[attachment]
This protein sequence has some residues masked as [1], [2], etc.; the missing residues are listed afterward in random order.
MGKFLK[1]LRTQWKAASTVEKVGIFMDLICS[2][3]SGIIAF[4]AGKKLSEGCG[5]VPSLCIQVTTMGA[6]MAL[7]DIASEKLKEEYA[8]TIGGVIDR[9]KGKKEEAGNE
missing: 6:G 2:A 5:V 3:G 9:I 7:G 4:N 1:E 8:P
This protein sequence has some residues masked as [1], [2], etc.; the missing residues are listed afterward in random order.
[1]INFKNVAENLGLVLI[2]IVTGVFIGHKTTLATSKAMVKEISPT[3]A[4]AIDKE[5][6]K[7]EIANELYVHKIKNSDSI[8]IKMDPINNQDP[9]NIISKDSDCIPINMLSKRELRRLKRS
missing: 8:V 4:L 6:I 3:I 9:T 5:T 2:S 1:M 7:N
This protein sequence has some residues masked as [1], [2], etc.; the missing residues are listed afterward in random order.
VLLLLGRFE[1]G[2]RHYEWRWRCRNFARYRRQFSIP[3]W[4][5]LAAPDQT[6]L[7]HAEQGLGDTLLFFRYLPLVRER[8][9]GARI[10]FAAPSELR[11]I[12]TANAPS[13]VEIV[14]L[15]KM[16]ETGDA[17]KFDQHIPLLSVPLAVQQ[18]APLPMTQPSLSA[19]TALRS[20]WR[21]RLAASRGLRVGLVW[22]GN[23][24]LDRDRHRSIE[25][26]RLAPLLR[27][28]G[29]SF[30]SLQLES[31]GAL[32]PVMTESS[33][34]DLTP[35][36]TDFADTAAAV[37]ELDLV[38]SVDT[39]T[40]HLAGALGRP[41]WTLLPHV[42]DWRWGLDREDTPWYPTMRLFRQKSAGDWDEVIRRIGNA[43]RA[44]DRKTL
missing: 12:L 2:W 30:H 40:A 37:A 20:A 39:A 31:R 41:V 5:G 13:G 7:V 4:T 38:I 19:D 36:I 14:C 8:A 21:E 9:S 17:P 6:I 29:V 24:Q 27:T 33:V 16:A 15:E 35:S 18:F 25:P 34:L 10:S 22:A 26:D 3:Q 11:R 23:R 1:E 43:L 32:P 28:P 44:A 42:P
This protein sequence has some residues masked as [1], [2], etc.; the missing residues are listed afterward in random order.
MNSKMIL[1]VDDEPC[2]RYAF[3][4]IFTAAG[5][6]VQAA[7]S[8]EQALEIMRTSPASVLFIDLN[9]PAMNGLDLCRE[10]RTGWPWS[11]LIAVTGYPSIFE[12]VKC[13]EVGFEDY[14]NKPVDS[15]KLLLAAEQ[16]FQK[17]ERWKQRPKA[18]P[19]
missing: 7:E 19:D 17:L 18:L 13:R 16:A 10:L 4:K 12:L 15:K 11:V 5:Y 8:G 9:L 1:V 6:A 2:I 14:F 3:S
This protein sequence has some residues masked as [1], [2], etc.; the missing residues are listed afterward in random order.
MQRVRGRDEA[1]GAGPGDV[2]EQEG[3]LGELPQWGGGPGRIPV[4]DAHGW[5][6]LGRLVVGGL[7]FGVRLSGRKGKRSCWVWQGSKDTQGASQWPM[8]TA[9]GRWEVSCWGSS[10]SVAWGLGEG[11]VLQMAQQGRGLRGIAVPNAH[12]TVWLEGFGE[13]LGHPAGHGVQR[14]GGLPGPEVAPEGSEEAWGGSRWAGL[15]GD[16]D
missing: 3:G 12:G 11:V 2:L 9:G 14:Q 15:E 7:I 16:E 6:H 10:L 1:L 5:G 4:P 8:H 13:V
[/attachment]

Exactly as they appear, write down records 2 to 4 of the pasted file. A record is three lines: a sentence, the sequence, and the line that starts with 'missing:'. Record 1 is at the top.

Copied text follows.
This protein sequence has some residues masked as [1], [2], etc.; the missing residues are listed afterward in random order.
[1]INFKNVAENLGLVLI[2]IVTGVFIGHKTTLATSKAMVKEISPT[3]A[4]AIDKE[5][6]K[7]EIANELYVHKIKNSDSI[8]IKMDPINNQDP[9]NIISKDSDCIPINMLSKRELRRLKRS
missing: 8:V 4:L 6:I 3:I 9:T 5:T 2:S 1:M 7:N
This protein sequence has some residues masked as [1], [2], etc.; the missing residues are listed afterward in random order.
VLLLLGRFE[1]G[2]RHYEWRWRCRNFARYRRQFSIP[3]W[4][5]LAAPDQT[6]L[7]HAEQGLGDTLLFFRYLPLVRER[8][9]GARI[10]FAAPSELR[11]I[12]TANAPS[13]VEIV[14]L[15]KM[16]ETGDA[17]KFDQHIPLLSVPLAVQQ[18]APLPMTQPSLSA[19]TALRS[20]WR[21]RLAASRGLRVGLVW[22]GN[23][24]LDRDRHRSIE[25][26]RLAPLLR[27][28]G[29]SF[30]SLQLES[31]GAL[32]PVMTESS[33][34]DLTP[35][36]TDFADTAAAV[37]ELDLV[38]SVDT[39]T[40]HLAGALGRP[41]WTLLPHV[42]DWRWGLDREDTPWYPTMRLFRQKSAGDWDEVIRRIGNA[43]RA[44]DRKTL
missing: 12:L 2:W 30:H 40:A 37:A 20:A 39:A 31:R 41:V 5:G 13:G 7:V 4:T 38:I 19:D 36:I 14:C 8:A 21:E 9:S 17:P 6:I 29:V 24:Q 27:T 33:V 16:A 15:E 35:S 18:F 25:P 34:L 10:S 22:A 26:D 3:Q 11:R 23:R 1:E 43:L 32:P 28:P 44:A 42:P
This protein sequence has some residues masked as [1], [2], etc.; the missing residues are listed afterward in random order.
MNSKMIL[1]VDDEPC[2]RYAF[3][4]IFTAAG[5][6]VQAA[7]S[8]EQALEIMRTSPASVLFIDLN[9]PAMNGLDLCRE[10]RTGWPWS[11]LIAVTGYPSIFE[12]VKC[13]EVGFEDY[14]NKPVDS[15]KLLLAAEQ[16]FQK[17]ERWKQRPKA[18]P[19]
missing: 7:E 19:D 17:L 18:L 13:R 16:A 10:L 4:K 12:L 15:K 11:V 5:Y 8:G 9:L 1:V 6:A 2:I 14:F 3:S